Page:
– Luke Greenwood, sophomore, media arts & practice

“Hypnospace Outlaw”

“I only recently played Hypnospace Outlaw for the first time. [However], I know that [it won’t be my] last. There’s so much to do in this seemingly simple simulation. You play as a member of the Hypnospace Patrol Department, making sure those who visit certain sites are behaving within the Hypnospace guidelines. The game is visually captivating, [parodying] the internet in the 90s so your screen is going to be a jumble of neon colors, Comic Sans font and weird pixel art drawings at any given moment. The music and sound effects also help magnify the setting and made me feel like I was playing on an early PC, not my gaming laptop. The puzzles and objectives require more attention and increase in complexity as the game continues. When I finished these puzzles, I felt such a strong sense of gratification. This game is fun, captivating and hilarious. I would recommend it to absolutely anyone.”

– Mattie Rosen, junior, interactive entertainment


“The first season of ‘Fleabag’ was about as perfect as a season of television can be, but the second season is just gorgeous. While Season 1 gave us the story of a woman continually contributing to her own destruction, Season 2 is about that same woman making an effort to change for the better. Ultimately, this is how ‘Fleabag’ elevates itself above other dark comedies of its ilk — it pays off its own fourth wall-breaking style in a way that feels authentic to its main character, and ultimately to her character growth. ‘Fleabag’ talks directly to us, the audience, to avoid connecting with other people [which] is what makes the final shot of the series so stunningly powerful. I have a thousand things to say about the way Phoebe Waller-Bridge writes characters, formulates jokes and expresses the unique pain and pleasure of womanhood, but it would probably be faster to just watch the show.”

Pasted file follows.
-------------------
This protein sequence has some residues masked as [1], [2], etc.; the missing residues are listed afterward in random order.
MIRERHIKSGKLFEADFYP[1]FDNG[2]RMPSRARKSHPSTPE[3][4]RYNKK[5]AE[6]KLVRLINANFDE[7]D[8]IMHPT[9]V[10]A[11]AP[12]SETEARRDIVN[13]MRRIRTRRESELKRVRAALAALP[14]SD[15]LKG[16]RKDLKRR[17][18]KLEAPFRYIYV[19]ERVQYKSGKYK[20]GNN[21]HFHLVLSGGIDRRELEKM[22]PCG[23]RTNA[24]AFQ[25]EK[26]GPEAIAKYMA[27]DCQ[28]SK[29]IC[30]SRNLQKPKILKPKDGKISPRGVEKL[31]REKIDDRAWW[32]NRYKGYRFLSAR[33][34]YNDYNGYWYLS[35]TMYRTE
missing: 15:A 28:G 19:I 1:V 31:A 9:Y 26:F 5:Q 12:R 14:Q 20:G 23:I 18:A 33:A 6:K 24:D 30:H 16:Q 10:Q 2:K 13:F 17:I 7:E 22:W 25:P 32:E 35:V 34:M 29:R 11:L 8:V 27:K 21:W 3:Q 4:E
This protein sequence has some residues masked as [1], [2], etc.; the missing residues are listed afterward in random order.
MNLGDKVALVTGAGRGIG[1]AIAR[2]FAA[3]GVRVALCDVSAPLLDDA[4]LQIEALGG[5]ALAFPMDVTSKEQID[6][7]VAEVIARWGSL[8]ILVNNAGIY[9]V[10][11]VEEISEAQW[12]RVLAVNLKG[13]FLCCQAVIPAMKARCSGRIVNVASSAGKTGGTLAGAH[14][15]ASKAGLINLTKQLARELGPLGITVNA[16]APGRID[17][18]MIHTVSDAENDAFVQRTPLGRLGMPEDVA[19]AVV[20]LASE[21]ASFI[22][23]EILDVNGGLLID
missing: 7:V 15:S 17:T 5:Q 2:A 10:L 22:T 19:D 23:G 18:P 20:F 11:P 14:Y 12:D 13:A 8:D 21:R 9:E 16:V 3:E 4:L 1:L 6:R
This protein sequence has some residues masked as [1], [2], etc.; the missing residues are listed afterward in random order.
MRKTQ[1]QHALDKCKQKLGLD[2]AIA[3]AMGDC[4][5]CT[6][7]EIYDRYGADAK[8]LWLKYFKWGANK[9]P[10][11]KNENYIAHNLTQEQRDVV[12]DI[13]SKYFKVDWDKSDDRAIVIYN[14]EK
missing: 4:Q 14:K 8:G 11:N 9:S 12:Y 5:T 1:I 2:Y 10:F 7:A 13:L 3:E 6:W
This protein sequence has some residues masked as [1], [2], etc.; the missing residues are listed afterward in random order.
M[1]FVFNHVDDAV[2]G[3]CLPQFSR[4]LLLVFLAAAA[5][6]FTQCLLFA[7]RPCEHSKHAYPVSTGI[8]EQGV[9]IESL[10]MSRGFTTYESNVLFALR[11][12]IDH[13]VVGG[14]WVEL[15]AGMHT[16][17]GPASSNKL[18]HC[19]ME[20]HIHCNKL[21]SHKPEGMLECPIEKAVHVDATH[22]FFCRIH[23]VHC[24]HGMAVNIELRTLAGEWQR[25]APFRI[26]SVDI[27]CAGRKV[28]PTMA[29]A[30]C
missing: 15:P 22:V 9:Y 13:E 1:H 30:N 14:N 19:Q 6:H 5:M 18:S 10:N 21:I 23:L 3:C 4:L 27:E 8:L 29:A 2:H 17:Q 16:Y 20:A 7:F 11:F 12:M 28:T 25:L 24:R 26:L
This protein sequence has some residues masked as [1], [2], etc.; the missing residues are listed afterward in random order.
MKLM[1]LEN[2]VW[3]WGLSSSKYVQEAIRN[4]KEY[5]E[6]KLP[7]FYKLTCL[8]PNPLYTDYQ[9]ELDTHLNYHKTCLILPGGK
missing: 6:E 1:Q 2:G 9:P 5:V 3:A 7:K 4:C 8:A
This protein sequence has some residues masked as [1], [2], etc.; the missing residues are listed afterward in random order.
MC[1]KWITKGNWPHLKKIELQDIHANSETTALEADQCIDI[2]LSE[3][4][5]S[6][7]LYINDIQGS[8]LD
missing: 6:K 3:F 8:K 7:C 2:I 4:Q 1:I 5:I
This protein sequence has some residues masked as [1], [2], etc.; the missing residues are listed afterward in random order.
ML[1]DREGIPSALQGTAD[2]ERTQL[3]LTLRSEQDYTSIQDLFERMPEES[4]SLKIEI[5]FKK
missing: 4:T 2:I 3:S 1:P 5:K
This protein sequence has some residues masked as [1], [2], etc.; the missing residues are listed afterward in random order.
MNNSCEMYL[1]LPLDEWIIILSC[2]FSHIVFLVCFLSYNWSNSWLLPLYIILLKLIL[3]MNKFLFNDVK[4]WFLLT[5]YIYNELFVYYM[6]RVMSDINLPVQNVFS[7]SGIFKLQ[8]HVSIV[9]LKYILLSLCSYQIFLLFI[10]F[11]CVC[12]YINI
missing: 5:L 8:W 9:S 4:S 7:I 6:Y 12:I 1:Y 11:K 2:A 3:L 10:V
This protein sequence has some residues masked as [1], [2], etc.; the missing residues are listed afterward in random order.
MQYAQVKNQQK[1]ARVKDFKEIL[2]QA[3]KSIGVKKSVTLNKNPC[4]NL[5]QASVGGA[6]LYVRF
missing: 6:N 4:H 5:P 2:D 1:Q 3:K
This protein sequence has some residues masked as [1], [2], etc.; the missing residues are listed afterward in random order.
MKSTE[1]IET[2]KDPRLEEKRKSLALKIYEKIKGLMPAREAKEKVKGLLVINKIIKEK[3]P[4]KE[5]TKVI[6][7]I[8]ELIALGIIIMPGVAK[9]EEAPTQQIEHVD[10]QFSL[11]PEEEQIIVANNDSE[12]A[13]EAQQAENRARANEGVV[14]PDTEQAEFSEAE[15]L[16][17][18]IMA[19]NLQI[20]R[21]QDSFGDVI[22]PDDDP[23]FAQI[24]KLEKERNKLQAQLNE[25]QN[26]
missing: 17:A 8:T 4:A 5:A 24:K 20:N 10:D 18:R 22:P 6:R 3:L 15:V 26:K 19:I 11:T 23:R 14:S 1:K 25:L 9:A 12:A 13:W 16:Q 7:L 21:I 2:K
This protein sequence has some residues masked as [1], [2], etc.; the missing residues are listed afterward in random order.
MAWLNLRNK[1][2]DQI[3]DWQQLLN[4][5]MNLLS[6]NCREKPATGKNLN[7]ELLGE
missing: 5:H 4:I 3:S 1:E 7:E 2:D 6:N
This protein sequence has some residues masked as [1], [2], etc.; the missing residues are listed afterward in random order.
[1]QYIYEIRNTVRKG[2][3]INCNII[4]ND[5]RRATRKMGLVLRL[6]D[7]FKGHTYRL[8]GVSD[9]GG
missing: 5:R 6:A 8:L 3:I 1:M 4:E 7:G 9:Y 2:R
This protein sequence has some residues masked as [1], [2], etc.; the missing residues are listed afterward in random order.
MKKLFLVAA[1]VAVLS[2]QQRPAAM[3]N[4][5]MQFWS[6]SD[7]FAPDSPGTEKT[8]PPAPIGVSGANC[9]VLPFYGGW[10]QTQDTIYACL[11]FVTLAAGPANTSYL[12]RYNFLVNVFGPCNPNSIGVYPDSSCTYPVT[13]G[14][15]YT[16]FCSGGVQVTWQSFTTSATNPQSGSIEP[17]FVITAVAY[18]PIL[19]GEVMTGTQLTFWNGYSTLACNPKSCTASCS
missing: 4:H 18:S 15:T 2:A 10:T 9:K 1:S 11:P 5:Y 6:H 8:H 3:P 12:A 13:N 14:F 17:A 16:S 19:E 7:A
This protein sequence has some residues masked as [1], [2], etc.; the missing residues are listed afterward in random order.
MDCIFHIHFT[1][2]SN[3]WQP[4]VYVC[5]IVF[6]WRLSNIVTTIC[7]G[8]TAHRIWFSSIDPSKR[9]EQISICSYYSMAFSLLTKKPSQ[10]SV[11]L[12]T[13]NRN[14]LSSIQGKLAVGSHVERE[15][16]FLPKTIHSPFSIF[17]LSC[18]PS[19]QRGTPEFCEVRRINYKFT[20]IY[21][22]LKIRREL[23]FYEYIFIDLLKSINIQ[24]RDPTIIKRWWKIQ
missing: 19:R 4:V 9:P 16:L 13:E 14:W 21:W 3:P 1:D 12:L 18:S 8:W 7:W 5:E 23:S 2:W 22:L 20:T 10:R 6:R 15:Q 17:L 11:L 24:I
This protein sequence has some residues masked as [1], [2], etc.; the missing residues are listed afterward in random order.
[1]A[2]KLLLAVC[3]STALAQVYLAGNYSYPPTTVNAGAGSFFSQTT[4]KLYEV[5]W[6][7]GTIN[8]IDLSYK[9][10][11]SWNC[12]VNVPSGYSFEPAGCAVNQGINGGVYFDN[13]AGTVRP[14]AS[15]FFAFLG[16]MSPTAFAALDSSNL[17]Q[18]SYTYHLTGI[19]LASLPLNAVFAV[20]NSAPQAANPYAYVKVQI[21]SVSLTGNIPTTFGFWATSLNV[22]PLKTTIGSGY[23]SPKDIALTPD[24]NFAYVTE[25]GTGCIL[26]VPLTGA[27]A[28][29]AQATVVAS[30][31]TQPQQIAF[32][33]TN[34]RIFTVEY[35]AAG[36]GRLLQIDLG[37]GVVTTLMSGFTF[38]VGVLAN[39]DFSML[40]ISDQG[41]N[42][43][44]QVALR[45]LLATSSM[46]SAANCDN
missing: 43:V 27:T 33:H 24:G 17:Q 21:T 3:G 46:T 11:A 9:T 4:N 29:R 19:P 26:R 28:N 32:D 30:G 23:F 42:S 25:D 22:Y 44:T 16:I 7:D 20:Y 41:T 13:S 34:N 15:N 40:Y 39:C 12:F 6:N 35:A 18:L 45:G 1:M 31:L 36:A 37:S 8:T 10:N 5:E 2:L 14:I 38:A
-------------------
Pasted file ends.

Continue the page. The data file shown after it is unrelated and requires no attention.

– Hannah Cesleski, senior, writing for film & television


“My must-see film for 2019 is Ari Aster’s ‘Midsommar’. Coming off his 2018 instant classic, ‘Hereditary’, Aster takes us into a world that is a polar opposite to any I have ever seen depicted in the horror genre … It is almost entirely set during the daytime under the gaze of the sun. Very few horror films have taken on this challenge. Having horror play out when everything is visible to the eye is no piece of cake. The lack of light in dark spaces, whether that be indoors or outdoors, is a tool that the majority of horror films rely on for the purposes of creating jump scares. ‘Midsommar,’ however, shows us the horror of what this town does to people without trying to make us jump. In this way, the film is much more disturbing and discomforting because it is so graphic and visible. After nearly 2.5 hours I came out of the theater with this sick feeling in my stomach. My reality seemed off. Aster’s collaborations with his cinematographer, Pawel Pogorzelski, and his production designer, Henrik Svensson, are highlighted with the architecture and design of the village and [its] shot compositions. Even if horror is not your favorite genre, I recommend seeing ‘Midsommar’ to observe Aster’s masterful control over the audience. ‘Midsommar’ is not just a film, but an experience — an experience that has to be witnessed in the movie theater.”

– Graham Byers, sophomore, film & television production